This basically mean all urls to all attachments uploaded prior to that date will cease to work, and all attachments public leads uploaded from there will only work for a “few hours” (would be great to know exactly how long, by the way).
Supposedly being a security update, it’s more of a shitty update, speaking frankly. There are many other ways to achieve a similar result (where security is enforced) while doing it in a smart way that doesn’t hit all customers where it hurts.
This will break like all our current workflows using attachments, and makes the nice UI to upload file completely obsolete to us and all our users.
For instance, allowing to specify in the Attachment field whether to use a temporary link (and how long) would be so much simpler and effective.
So, my take is that Airtable does this on purpose, because this way it forces all end-users to use Airtable the way they intended to, through the UI, with a dedicated account. :money_mouth_face:
But even those users will get hurt with this update.
On November 8, 2022, Airtable will improve the security of our attachment URLs by incorporating an expiring links functionality. Once this change takes place:
- Any attachment URLs obtained via the public API and the CSV export functionality will expire after a few hours.
- URLs obtained from copying an attachment cell value will open the file to the attachment viewer within the product, instead of directly opening the file.
- The links obtained by referring to an attachment field in Formulas will not change (for backward compatibility considerations), and will therefore become invalid; the filename obtained in the same way will continue to work as expected.
Who is impacted?
Users who are storing attachment URLs anywhere directly outside of the Airtable product for persisting an attachment.
What is the reason for this change?
This change will make attachment URLs more secure to use in the Airtable product.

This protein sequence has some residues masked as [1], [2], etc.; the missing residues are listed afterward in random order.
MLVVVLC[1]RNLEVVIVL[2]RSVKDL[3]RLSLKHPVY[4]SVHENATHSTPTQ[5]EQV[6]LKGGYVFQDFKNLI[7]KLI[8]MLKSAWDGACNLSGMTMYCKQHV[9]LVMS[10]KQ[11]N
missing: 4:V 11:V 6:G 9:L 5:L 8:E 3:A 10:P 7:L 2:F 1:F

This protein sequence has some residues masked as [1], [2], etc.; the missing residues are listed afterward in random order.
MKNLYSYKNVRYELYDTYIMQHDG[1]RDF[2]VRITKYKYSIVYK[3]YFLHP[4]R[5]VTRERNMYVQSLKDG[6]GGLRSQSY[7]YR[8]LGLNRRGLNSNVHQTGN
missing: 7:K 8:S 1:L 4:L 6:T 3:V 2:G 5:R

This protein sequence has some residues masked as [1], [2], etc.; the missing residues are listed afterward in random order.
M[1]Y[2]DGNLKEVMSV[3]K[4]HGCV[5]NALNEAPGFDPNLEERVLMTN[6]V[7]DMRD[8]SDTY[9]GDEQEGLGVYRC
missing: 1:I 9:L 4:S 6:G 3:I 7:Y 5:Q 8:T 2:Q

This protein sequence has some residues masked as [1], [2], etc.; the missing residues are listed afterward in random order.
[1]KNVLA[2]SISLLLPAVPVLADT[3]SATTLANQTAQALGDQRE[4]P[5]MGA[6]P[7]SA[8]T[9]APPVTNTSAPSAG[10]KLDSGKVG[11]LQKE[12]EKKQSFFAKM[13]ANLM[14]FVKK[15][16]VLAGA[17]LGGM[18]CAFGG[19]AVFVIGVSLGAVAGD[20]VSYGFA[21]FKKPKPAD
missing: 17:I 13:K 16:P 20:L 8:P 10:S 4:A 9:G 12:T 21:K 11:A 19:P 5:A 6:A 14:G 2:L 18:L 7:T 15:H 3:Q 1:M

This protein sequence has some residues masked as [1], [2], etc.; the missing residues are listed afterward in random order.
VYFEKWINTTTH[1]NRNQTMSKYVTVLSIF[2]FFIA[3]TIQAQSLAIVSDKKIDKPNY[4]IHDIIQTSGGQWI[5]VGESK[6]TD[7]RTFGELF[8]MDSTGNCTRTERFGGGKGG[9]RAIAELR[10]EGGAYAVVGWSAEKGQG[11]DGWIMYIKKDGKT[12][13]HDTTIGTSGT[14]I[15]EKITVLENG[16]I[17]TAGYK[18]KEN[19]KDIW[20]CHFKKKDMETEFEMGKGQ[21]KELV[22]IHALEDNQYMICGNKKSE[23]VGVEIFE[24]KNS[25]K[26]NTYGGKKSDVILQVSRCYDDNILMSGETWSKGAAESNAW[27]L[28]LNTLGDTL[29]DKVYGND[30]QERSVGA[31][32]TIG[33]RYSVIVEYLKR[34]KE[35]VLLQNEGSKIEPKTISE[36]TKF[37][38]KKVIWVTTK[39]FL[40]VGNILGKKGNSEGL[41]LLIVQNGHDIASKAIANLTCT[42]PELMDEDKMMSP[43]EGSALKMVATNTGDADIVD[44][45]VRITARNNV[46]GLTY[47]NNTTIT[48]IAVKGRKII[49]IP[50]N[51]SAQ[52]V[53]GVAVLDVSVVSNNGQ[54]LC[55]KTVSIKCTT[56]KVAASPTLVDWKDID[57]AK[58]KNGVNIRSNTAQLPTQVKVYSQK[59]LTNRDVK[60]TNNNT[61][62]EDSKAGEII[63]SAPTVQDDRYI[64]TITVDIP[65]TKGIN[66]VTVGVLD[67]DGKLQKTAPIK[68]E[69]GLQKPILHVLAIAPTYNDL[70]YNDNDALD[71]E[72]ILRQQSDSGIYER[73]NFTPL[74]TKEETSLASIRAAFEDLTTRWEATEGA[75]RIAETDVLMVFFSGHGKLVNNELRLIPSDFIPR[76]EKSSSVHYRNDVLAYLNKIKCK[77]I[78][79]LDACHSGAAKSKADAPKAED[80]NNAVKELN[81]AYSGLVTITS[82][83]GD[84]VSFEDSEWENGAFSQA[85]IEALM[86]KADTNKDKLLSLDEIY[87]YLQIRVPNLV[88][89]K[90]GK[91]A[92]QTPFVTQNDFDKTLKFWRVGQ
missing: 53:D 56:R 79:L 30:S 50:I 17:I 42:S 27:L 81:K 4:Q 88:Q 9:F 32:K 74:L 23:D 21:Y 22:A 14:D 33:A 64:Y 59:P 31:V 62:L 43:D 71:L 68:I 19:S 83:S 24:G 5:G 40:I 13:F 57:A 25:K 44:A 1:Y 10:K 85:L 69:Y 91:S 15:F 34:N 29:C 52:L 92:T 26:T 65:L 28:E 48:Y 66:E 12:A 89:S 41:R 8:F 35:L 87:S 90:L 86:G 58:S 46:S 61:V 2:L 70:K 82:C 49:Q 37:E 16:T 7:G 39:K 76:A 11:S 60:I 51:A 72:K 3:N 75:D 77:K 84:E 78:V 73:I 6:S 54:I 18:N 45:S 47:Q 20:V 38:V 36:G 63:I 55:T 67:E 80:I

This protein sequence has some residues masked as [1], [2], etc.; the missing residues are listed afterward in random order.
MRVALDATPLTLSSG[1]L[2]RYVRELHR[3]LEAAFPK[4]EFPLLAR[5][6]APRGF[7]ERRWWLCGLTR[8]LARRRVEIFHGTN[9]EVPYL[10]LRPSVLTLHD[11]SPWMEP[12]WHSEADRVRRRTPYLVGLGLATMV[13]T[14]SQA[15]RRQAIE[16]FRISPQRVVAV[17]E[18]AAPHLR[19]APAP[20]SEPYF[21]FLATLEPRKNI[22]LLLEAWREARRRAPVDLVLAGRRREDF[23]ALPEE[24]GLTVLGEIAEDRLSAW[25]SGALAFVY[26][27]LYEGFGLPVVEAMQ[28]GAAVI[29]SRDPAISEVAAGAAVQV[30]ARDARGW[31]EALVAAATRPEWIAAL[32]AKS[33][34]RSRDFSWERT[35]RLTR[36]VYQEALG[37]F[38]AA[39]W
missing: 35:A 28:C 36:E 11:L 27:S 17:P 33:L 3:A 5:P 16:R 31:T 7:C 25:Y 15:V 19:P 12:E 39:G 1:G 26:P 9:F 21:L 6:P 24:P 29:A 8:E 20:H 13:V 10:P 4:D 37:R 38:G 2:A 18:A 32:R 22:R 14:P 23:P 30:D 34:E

What do I need to do?
If you have workflows with attachment URLs that will be impacted, you can begin migrating them over to comply with the new functionality now by following the steps in this help article.
Additionally, on November 8, 2022 when secure attachment URLs launches, you’ll also have the opportunity to opt out of the migration for a 3 month period of time until we fully switch over on February 7, 2023.
I cannot imagine Airtable announcing worse news. All of our content workflows will break. There is absolutely no way Airtable talked to their users about how this will impact them.
I’ve been searching all morning for an alternative and the best I’ve found is exporting our Airtable database to Xano (a no-code database) and rebuilding our automations there. I’m guessing that will set me back at least two weeks or more to complete.
I really hope there is enough user outrage that Airtable scaps this plan. And I totally agree that “security” is the thin veil reason. Incredibly angry right now.
Next to revealing the ability to edit records without logging in, and then pulling it a few hours later, this is Airtable’s dumbest move ever! We noticed the security issues of open URLs and exported CSVs just after we started using Airtable 3 years ago. But, as you say, there are other ways to deal with this particular security issue. Its going to break so much of our stuff.